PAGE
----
As a collective, Tuyang aims to make Indigenous cultures more accessible, whilst generating a meaningful livelihood for its artists. These artists provide cultural and creative industries with the skillsets they don’t even know they need. 

“We have worked together with different industry experts and partners. We have produced musical theatre and even collaborated on contemporary musical presentations. We have curated exhibitions for different clients and have even published our own children’s story book based on our folklore”. 

There have been way too many barriers that have been built up, ultimately causing these cultures to be hidden away. One of the reasons this happens is due to how tourism markets the East. Intentionally or not, the tourism industry has portrayed East Malaysia in an unflattering, almost exploitative way. “It’s the whole, when you want to showcase Sarawak you have to showcase people wearing the cawat on a boat, going down the river”. These stereotypes and misconceptions are amongst the many things Tuyang hopes to change with their work. 

“We’re the same as everyone else. We want the same things. We want to be able to live our lives with dignity. We want to champion our own stories.” 

Juvita Wan Tatan

In 2019, Tuyang staged a production of Kelunan, a performance comprising many disciplines from the Kenyah and Kayan communities. Presented as part of the Damansara Performing Art Centre’s music showcase titled Spectrum, Kelunan was intended to then be taken on the road. Firstly for the 2020 Rainforest Fringe Festival in Kuching, Sarawak, then, to Singapore, and after that, Japan. However, the COVID-19 pandemic put a halt to these plans, which prompted Tuyang to produce a colouring book about Sarawakian folk tales called Dayak Lore: Part 1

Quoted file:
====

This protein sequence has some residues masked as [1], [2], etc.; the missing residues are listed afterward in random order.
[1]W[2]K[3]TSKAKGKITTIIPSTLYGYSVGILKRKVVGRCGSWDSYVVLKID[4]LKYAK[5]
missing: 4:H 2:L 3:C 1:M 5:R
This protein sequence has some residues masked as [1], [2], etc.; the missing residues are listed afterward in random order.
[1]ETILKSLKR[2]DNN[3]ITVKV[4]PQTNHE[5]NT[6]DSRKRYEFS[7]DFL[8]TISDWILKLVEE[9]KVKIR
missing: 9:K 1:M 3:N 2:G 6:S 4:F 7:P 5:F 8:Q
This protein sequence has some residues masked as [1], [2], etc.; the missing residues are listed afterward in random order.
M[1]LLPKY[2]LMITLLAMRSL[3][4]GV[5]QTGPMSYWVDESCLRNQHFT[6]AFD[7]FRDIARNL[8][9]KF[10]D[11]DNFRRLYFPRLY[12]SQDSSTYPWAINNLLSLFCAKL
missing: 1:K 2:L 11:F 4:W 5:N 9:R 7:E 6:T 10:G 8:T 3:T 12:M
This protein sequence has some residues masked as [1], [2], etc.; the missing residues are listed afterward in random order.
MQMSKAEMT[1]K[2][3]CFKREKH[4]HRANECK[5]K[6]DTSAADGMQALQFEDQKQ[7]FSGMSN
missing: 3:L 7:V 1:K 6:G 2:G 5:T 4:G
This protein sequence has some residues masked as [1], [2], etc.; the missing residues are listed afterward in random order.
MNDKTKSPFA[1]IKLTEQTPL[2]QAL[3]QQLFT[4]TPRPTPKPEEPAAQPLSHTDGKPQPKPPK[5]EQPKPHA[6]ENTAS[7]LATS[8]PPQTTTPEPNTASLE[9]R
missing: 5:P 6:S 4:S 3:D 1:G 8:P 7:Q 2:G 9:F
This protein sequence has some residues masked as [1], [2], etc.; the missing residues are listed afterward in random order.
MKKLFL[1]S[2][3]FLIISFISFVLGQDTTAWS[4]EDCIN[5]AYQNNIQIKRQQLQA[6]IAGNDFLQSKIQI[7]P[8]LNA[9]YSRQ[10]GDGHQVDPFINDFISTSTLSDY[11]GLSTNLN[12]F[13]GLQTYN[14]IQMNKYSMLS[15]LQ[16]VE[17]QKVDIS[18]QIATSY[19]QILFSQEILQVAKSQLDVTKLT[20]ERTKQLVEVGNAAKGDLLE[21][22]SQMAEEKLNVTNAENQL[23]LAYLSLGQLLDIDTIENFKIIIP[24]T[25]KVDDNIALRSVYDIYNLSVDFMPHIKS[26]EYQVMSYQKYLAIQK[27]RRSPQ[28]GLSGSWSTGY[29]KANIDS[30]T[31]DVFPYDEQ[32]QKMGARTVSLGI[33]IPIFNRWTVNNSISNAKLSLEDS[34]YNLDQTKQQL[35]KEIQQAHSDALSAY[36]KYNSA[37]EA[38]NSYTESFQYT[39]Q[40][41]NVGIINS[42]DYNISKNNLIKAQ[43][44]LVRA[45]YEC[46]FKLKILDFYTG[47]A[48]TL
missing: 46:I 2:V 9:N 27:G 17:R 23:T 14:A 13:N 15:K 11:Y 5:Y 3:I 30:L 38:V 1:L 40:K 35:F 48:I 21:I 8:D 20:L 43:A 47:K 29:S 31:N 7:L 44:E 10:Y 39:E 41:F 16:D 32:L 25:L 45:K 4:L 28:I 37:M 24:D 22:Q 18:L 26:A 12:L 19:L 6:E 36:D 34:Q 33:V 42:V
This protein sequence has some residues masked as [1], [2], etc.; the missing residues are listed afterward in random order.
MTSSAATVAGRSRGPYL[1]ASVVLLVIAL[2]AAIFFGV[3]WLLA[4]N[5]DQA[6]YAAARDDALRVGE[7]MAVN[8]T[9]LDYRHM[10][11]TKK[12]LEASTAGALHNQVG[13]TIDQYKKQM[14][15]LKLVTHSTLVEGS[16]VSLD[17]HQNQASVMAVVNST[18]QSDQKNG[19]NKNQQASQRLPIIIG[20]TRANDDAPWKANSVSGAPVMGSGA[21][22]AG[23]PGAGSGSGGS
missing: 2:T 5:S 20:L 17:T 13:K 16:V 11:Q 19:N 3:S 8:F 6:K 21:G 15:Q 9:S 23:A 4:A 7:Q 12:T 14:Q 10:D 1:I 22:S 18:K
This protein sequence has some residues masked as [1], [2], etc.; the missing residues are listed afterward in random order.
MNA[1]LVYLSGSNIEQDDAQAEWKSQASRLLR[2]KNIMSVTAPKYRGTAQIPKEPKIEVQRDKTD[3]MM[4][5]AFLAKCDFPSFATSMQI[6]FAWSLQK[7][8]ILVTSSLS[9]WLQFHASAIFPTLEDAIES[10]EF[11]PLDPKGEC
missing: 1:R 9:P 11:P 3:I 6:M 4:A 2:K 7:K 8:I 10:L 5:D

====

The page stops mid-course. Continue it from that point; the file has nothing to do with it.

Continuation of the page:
With a wide roster of artists and practitioners, Tuyang is not slowing down any time soon. “We started with a handful of individuals from the Kenyah community, and later on, the Kayan community, and now we are starting to work with the Iban people,” said Juvita. She aims to expand Tuyang’s collective in the hopes of working with artists from all Indigenous communities across Sarawak, Sabah, and even Brunei and Kalimantan. 

The team behind Tuyang.

Since their humble beginnings, the artists of Tuyang have now reached out to work with people from all platforms, local and international.

Tuyang has several upcoming projects in the works. Up next is a feature in one of CENDANAS’s Panggung Rakyat episodes. This episode showcases the Iban and Kenyah community’s traditions. It is also working on a poetry book together with CENDANA Adiguru grant recipient Saloman Gau, as well as a new album for Mathew Ngau Jau. 

Juvita founded Tuyang in the hopes of reclaiming her people’s time, and unapologetically celebrates them for the complex, multi-dimensional, unique communities that they are. 

Catch Panggung Rakyat’s 3rd Episode, Sound of Borneo (Sarawak Edition) and find out more about the Kenyah and Iban’s cultures, on Sept 25 (Saturday) at 8.30pm on CENDANA MALAYSIA’s Facebook.